For those readers interested in longer poems or sequences, Mantis’s traditional strength, there’s Arkaye Kierulf, Jonathan Lowther, and Clayton Eshleman. Lowther writes his “555” sonnets by crunching Shakespeare’s own love poems through “text analytic software.” The result is a comic romp in which “[n]othing really mattress.” Kierulf, a wonderful Filipino poet still unknown in the U.S., tracks a “Great Traveling Hunger” as it “tiptoe[s] on the swaying tips / Of sleeping grass.” Eshleman mourns a friend. Loss, I’m coming to learn, is something that “radiates, / its liquid shadow falls / across the earth” (Hadara Bar-Nadav). I’m very pleased to have these poets send me on my way.


New Maxim Amelin Translations in Waxwing (8) and Two Lines (24)

The current issue of Two Lines (Spring 2016, #24) is a great one for Russian literature. Sibelan Forrester translates I. Grekova, James Kates translates Aigerm Tazhi, and Anne Fisher and I translate two more poems by Maxim Amelin. We’re particularly proud of our “Classical Ode to V. V. Mayakovsky,” where Amelin tells Mayakovsky to become “the man you never were: / grow old, but stay tradition’s scourge, / the crossroads where all streets converge, / the stallion mounting every mare!” Words to live by, for all of us! Thanks to C.J. Evans at Two Lines and all the good folks at the Center for the Art of Translation in San Francisco. Pick up your copy today!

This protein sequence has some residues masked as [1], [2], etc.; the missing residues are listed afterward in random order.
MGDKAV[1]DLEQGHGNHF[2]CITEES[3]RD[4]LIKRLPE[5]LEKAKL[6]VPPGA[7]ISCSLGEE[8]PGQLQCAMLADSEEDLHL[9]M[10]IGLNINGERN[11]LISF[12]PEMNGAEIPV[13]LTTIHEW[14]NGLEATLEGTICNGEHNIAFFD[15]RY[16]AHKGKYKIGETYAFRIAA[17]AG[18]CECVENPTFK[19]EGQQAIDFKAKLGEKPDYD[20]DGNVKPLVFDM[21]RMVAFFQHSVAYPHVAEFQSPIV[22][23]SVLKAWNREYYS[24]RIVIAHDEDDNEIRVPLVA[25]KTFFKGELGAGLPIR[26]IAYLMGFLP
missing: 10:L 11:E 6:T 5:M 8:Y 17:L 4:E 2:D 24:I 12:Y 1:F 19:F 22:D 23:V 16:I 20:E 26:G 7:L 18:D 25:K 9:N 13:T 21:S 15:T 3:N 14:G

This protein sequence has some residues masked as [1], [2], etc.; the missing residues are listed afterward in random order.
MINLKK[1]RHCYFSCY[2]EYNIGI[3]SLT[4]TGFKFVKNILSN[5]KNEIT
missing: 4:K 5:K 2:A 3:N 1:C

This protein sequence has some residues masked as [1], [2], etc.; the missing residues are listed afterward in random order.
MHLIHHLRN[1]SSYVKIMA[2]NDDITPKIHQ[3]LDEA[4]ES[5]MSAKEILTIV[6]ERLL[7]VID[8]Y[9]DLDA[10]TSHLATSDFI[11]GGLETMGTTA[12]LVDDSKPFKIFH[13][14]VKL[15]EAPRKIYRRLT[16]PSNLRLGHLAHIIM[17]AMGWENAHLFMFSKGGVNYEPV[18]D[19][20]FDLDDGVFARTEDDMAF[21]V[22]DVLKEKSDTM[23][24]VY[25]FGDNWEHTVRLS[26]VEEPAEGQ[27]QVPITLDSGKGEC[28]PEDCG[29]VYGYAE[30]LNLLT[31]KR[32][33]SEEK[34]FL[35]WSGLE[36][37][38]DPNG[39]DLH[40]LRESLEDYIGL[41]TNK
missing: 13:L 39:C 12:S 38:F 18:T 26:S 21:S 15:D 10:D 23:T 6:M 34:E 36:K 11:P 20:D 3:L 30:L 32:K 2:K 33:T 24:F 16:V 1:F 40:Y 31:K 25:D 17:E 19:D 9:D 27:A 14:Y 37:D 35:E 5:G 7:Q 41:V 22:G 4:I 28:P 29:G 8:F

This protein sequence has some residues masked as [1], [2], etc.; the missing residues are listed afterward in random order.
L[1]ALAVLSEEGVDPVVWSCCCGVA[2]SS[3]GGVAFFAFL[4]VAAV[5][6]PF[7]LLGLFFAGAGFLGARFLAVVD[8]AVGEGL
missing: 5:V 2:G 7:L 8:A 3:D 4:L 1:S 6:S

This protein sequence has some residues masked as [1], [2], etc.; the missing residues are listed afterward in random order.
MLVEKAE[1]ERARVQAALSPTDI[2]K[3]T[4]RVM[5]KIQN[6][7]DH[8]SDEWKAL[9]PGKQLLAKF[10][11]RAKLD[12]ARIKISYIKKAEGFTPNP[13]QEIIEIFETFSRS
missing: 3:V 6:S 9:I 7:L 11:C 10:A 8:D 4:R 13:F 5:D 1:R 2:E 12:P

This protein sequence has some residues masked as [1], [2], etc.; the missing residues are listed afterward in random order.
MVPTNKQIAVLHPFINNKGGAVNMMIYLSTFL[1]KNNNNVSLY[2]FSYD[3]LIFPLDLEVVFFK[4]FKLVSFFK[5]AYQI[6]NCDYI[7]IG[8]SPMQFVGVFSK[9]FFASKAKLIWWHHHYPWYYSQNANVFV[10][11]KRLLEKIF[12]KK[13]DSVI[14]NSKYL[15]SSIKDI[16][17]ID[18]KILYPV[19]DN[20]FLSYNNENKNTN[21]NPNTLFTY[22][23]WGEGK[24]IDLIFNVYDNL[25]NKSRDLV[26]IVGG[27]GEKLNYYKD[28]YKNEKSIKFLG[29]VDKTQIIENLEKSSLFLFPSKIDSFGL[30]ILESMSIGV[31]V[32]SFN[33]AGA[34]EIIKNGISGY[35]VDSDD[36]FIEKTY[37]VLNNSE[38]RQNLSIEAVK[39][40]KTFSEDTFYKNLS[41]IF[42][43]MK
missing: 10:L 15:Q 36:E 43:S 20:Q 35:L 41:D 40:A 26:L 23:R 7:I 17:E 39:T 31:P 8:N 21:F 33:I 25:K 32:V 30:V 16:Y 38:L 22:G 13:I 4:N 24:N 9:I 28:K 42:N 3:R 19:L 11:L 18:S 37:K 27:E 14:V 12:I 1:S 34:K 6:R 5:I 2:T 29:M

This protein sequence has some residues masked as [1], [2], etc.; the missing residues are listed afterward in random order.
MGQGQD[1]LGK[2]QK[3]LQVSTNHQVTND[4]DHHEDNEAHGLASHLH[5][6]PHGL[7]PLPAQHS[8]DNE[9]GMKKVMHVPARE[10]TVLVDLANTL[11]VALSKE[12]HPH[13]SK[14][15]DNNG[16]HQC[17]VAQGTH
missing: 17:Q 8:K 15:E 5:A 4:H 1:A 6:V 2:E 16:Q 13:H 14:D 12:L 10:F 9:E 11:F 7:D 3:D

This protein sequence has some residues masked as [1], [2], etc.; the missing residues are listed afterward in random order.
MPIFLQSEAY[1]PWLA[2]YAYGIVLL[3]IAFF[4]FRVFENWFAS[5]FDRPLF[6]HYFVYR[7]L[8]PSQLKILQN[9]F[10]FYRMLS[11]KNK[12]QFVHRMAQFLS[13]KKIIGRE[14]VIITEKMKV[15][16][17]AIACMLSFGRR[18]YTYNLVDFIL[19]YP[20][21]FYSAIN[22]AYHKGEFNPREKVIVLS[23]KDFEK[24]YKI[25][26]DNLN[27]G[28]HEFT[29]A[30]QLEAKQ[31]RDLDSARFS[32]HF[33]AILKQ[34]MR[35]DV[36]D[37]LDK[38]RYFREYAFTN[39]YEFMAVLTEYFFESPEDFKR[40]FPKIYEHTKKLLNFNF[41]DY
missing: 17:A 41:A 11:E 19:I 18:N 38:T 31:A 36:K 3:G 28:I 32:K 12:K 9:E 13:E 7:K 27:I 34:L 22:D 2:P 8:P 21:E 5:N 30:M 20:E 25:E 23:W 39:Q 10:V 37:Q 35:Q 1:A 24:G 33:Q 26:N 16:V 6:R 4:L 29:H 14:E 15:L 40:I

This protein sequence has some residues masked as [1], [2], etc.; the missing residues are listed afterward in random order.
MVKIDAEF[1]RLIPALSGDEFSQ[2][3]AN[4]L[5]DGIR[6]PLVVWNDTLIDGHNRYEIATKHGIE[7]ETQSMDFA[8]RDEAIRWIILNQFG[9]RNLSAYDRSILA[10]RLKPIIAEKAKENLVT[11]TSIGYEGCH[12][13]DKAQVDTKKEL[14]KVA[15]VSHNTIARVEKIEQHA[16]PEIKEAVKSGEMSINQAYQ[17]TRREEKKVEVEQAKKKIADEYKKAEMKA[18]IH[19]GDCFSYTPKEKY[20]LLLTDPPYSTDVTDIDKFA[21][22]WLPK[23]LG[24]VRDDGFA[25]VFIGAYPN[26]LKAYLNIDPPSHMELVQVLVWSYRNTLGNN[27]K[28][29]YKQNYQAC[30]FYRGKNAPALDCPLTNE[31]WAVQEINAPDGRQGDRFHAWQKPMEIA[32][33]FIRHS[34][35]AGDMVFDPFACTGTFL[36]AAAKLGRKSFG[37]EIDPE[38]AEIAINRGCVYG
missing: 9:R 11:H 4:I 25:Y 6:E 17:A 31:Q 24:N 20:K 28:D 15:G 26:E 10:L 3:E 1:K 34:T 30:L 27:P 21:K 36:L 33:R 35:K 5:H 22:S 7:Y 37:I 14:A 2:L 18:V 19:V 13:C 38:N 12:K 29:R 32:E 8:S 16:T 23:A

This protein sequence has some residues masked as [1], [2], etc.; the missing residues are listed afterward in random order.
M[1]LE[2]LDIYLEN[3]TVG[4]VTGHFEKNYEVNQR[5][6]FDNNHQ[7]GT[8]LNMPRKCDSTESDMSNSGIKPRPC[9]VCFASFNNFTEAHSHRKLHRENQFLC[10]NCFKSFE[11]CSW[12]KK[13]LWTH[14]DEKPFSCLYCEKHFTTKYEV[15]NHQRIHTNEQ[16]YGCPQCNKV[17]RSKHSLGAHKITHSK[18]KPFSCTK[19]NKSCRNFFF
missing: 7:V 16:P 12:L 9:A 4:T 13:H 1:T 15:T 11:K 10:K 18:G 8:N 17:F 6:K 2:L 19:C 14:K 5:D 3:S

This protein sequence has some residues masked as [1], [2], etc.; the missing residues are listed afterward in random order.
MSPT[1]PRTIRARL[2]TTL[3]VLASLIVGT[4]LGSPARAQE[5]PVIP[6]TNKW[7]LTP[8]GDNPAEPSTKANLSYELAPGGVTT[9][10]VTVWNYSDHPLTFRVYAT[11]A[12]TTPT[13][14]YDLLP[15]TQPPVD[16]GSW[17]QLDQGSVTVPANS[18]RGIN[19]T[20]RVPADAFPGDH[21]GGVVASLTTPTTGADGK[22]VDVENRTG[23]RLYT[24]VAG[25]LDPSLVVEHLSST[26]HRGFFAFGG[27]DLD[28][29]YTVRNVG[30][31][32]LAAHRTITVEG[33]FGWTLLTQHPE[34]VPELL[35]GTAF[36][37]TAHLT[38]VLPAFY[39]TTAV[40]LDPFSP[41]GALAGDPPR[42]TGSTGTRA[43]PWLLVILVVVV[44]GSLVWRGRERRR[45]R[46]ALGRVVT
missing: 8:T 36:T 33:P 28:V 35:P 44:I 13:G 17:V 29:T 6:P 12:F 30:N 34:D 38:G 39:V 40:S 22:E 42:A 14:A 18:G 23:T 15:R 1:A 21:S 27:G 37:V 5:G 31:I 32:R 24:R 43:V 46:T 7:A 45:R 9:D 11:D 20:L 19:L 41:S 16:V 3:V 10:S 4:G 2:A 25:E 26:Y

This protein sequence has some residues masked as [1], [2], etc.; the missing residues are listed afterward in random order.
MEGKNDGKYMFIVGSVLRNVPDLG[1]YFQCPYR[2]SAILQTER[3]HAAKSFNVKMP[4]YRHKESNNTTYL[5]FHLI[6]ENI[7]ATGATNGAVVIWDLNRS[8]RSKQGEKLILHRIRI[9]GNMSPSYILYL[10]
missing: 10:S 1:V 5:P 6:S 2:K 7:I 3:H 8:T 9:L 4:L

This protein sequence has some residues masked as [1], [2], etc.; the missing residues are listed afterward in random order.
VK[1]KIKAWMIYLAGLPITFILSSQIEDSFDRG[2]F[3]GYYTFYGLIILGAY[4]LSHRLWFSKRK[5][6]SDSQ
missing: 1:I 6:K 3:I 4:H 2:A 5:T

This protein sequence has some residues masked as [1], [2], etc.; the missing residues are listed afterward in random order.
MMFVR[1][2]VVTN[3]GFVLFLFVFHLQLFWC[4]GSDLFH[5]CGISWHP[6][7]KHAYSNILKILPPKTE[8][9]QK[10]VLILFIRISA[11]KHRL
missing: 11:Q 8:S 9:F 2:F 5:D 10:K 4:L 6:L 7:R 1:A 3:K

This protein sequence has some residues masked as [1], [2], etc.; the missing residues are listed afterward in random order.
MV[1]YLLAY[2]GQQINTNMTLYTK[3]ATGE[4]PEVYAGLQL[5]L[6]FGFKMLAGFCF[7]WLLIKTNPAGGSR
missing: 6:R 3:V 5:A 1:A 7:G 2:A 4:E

Also available is our translation of “The Scribe’s Confession” at Waxwing Literary Journal (online). You’ll have to read this one yourself to learn the Scribe’s secret. Thanks for Sarah Valentine at Waxwing for accepting the poem, Curtis Bauer for soliciting the Translators’ Note, and Todd Kaneko–whom I met, years ago, at Kenyon College–for making such a beautiful journal. We’re proud to be a part of it. See also Katherine Young’s translations of the Russian poems of Xenia Emelyanova in the same issue.

The Byron K. Trippet Assistant Professor of English at Wabash College

I am delighted to announce that in the fall of 2016 I will become the Byron K. Trippet Assistant Professor of English at Wabash College in Crawfordsville, Indiana. My course load will consist of American Literature and Creative Writing. This is something of a dream appointment for a poet-scholar, and I look forward to classes on 19th century American Literature, Poetry Writing, and College Composition. In the meantime, if you think you’ll be in Indiana next year, drop me a line!

Derek Talks Children’s Poetry at the Kenyon Review Blog

In the final days before the end of the 2015 Christmas shopping season, I posted a pair of reviews for Kenyon Review Online. The topic? Children’s poetry, that wonderfully underrated genre enjoying a bit of a renaissance of late. There are some fantastic children’s poets–Jon Scieszka, Brian Lies–worth checking out if you’ve got small ones to read to or enjoy light verse and literary parodies.

The article comes in two parts: “A Last Minute Shopper’s Guide to Children’s Poetry” and “Children’s Poetry: Four Short Takes.” I cover a total of seven books, spend a good bit of time discussing ballad meter, and recommend a fine poetic rendition of Moby-Dick